Home' ALGY : ALGY Edition 23 2016 Contents THE AUSTRALIAN LOCAL GOVERNMENT YEARBOOK EDITION 23 • 273
EQUIPMENT + MACHINERY
All hoses must be free from damage and wear. Hoses located within the vicinity of operator position(s) must be considered
in light of the risk that hose and/or hydraulic oil could come in contact with the operator in the event of failure. Glass is not
considered an appropriate guarding material.
Firstly, determine what type of hitch is on the machine. Secondly, answer questions relating to the locking mechanism(s)
located on/in the hitch. Thirdly, consider the operation of the hitch controls in the cab (if relevant), and consider the safeguards
against accidental operation -- addressing the specific requirements set out in AS4772 Earthmoving Machinery -- Quick hitches
for excavators and backhoes. Lastly, if you're in New South Wales, consider the specific requirements of the revised WorkSafe
NSW Position Paper.
Access and egress
Working at heights
Consider risks associated with getting on and off the machine -- not just the operator area, but the engine area, as well. Key
things to look for include:
• Steps must be non-slip
• Steps must have step iron on the track assembly on any machine that has tracks higher than 400 millimetres
• Steps must have two handholds
• The area adjacent the engine cover will often need to be accessed to complete daily pre-op checks. If this is the case, it is
considered a work area, and two things must be considered:
• Is it non-slip?
• If the distance to the ground is greater than 1.8 metres, is there fall protection (generally a handrail)?
Does the machine have a point from which to lift freely suspended loads?
This is generally on the front of the quick hitch (if one is fitted). If this is present, then there are four requirements as prescribed
by AS1418.8 Cranes, hoists and special purpose appliances (section 5).
• Lifting point must be 'closed eye' type; hooks are not acceptable
• Must have a rated capacity label adjacent the lifting point, generally on each side of the dipper arm
• Must have a lifting chart adjacent the operator work position
• If the rated capacity is greater than 1 tonne, controlled lowering devices must be fitted to the hydraulic cylinders on both
the boom and the dipper arm
Neutral start control
In order to prevent unintended movement at start-up, a neutral start control is a requirement for any machine; however, on
excavators you must ensure that both travel and other operation controls are deactivated when start-up is taking place. Many
machines isolate the upper carriage controls only, allowing for travel during start-up. It is important when testing neutral start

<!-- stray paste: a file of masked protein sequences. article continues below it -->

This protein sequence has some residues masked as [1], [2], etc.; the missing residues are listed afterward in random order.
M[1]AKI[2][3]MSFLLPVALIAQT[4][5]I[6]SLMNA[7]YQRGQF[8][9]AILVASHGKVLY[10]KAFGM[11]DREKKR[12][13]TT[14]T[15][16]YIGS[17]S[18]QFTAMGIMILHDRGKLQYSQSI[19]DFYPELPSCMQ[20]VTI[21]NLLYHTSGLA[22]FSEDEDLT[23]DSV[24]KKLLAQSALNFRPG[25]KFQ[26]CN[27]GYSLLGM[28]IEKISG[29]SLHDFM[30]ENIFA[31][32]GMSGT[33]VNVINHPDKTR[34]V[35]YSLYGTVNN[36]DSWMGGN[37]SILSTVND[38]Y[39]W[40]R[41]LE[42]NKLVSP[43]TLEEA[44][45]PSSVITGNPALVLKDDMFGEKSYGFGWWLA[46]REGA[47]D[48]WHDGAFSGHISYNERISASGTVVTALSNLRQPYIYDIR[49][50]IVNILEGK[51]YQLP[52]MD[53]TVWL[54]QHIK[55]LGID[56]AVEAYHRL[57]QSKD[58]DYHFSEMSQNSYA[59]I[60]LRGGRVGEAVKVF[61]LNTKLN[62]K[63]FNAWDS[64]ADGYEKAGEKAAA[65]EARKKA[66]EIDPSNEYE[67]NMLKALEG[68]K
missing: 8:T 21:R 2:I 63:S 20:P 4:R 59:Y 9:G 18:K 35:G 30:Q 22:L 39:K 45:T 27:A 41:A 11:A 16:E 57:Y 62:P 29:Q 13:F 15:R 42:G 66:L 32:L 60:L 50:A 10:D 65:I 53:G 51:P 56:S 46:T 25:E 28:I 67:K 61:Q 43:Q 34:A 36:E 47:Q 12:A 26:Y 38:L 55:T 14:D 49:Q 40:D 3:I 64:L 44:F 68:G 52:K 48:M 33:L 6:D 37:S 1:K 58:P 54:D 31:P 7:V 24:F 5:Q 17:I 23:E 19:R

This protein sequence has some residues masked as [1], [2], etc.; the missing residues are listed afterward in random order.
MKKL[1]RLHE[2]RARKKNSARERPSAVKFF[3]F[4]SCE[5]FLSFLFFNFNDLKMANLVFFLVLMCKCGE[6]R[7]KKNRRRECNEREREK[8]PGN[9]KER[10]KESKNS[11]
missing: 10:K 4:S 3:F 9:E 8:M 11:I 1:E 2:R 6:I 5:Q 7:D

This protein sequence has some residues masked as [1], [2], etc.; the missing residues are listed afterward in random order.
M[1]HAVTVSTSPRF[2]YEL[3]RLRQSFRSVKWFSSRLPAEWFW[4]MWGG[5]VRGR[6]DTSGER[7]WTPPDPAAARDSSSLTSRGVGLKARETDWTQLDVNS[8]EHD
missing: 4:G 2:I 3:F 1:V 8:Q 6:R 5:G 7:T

controls to ensure that no-one can be injured if the machine is to move/operate when the test is undertaken. We recommend
setting up an exclusion zone and using a spotter.
While there are extensive label requirements for most machines, the two key labels on an excavator are:
• Overhead power (complete with table outlining approach distances to varying voltage lines)
• Dial before you dig
These are key risk areas, as a potential consequence of contact with overhead or underground services is death.
FOPS (falling objects)
TOPS (tip over)
Excavators used to be considered exempt from ROPS. The reasoning behind this is a little complicated, and related to the
wording of AS2294 Earthmoving Machinery -- Protective Structures. References to this standard have now been deleted from
WHS legislation, and new provisions have been introduced into the states and territories that have adopted harmonised
legislation (regulations 215 and 217). Plant Assessor requires consideration of a number of specific ISO standards covering
these controls. These essentially require the inspector to locate and read the manufacturer's plate to determine to what
standards the cabin or other structure is compliant. If you cannot find the compliance plate, then you must consider the cabin
to be non-compliant. If a machine is not fitted with these protective structures, then each time the machine is moved to a new
job or site, a risk assessment must be undertaken that considers rollover, falling objects and tipping.
Lights, beacon and
As with all machines, visibility is critical. The operator needs to be able to see in low-light situations, and personnel working
in the vicinity of the machine need to be aware of the machine's presence and movement. If any light or the machine's
movement alarm is damaged, not working or missing, then it is not compliant.
As with all machine inspections, looking for and identifying structural damage is as important as it is difficult. Talking with the
operator and maintenance staff is one simple way to unearth damage that you might not see.
If any damage is discovered, then a risk assessment must be carried out to consider whether any action is required.
Follow these steps:
• Identify if the damage has created any hazards
• Consider the consequence of the hazard, and the likelihood that the hazard could do harm
• Consider an appropriate risk treatment
• Put a strategy in place for monitoring.
Links Archive ALGY Edition 24 2017 Navigation Previous Page Next Page